Monday, July 24th, 2017

What is Addiction?

April 16, 2013 by  
Filed under Addiction

What is addiction?

Addiction is best defined when a drug user cannot stop taking a drug even they want to, no matter how hard they want to. This is called addiction. The urge or craving is too strong to control that even if a drug user knows it is causing them harm they cannot stop using. Addiction is also defined as the continued use of drugs and alcohol regardless of negative consequences to health, job, school, and relationships. Addictions are not just to drugs but can be to anything including exercise, sex, gambling, eating, food, and shopping.

When someone starts taking drugs they don’t make a plan to get addicted. The reason drug users take drugs and drinkers drink is because they like the way drugs and alcohol make them feel. They think that they can control how much and how often they take drugs and alcohol. Unfortunately, drug use and drinking changes the brain so that drug users start to need the drug or drink just to feel normal. That is when addiction happens and it can quickly spiral out of control.

Addiction can become more important than the need to eat or sleep. For parents the addiction is more important than their children, for students it’s more important than school, for couples it’s more important than their spouse, it’s more important than showering, it’s more important than doing laundry, than paying bills and slowly but surely the addiction becomes more important than living. The addiction replaces all the things the person used to enjoy. A person in their addiction will do almost anything to get their drugs and drink. They will lie, steal, cheat, and hurt people who matter to them most to keep taking the drug. It may seem like with all these negative consequences that someone with an addiction would just quit the drug use and drinking but it isn’t as easy as that and here is why:

Addiction is a brain disease. Addiction is chronic, progressive and fatal. The reason for this is because drugs change how the brain works and those changes can last a long time, even forever. The changes in the brain due to an addiction cause problems such as mood swings, memory loss, and even trouble thinking and making decisions. Addiction is a disease just like diabetes and cancer are diseases. Addiction is not a moral failing or a weakness. Addiction also can affect anyone. Addiction is inside of people from all backgrounds, rich and poor, young and old, black and white. Addiction can happen at any age but it does usually happen when a person is young.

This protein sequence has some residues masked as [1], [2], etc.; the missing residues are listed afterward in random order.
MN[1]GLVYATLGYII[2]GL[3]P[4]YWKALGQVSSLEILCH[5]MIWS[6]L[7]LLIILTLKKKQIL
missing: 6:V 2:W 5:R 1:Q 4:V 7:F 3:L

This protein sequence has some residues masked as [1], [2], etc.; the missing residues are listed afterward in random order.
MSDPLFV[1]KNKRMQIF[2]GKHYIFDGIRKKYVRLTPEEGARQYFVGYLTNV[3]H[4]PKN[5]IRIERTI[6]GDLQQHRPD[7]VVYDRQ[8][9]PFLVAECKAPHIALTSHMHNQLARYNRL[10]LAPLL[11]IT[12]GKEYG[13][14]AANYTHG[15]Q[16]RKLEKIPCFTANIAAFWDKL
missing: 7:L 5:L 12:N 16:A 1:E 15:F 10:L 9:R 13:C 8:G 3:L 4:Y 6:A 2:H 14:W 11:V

Want to know if you have an addiction?

An addiction must meet at least 3 of the following criteria.

This is based on the criteria of the American Psychiatric Association (DSM-IV) and World Health Organization (ICD-10).(1)

1. Tolerance. Do you use more alcohol or drugs over time?

2. Withdrawal. Have you experienced physical or emotional withdrawal when you have stopped using? Have you experienced anxiety, irritability, shakes, sweats, nausea, or vomiting? Emotional withdrawal is just as significant as physical withdrawal.

3. Limited Control. Do you sometimes drink or use drugs more than you would like? Do you sometimes drink to get drunk? Does one drink lead to more drinks sometimes?

4. Negative Consequences. Have you continued to use even though there have been negative consequences to your mood, self-esteem, health, job, or family?

5. Neglected or Postponed Activities. Have you ever put off or reduced social, recreational, work or household activities because of your use?

6. Significant Time or Energy Spent. Have you spent a significant amount of time obtaining, using, concealing, planning, or recovering from your use? Have you spend a lot of time thinking about using? Have you ever concealed or minimized your use? Have you ever thought of schemes to avoid getting caught?

7. Desire to cut down. Have you sometimes thought about cutting down or controlling your use? Have you ever made unsuccessful attempts to cut down or control your use?

Source:

http://www.addictionsandrecovery.org/what-is-addiction.html

 

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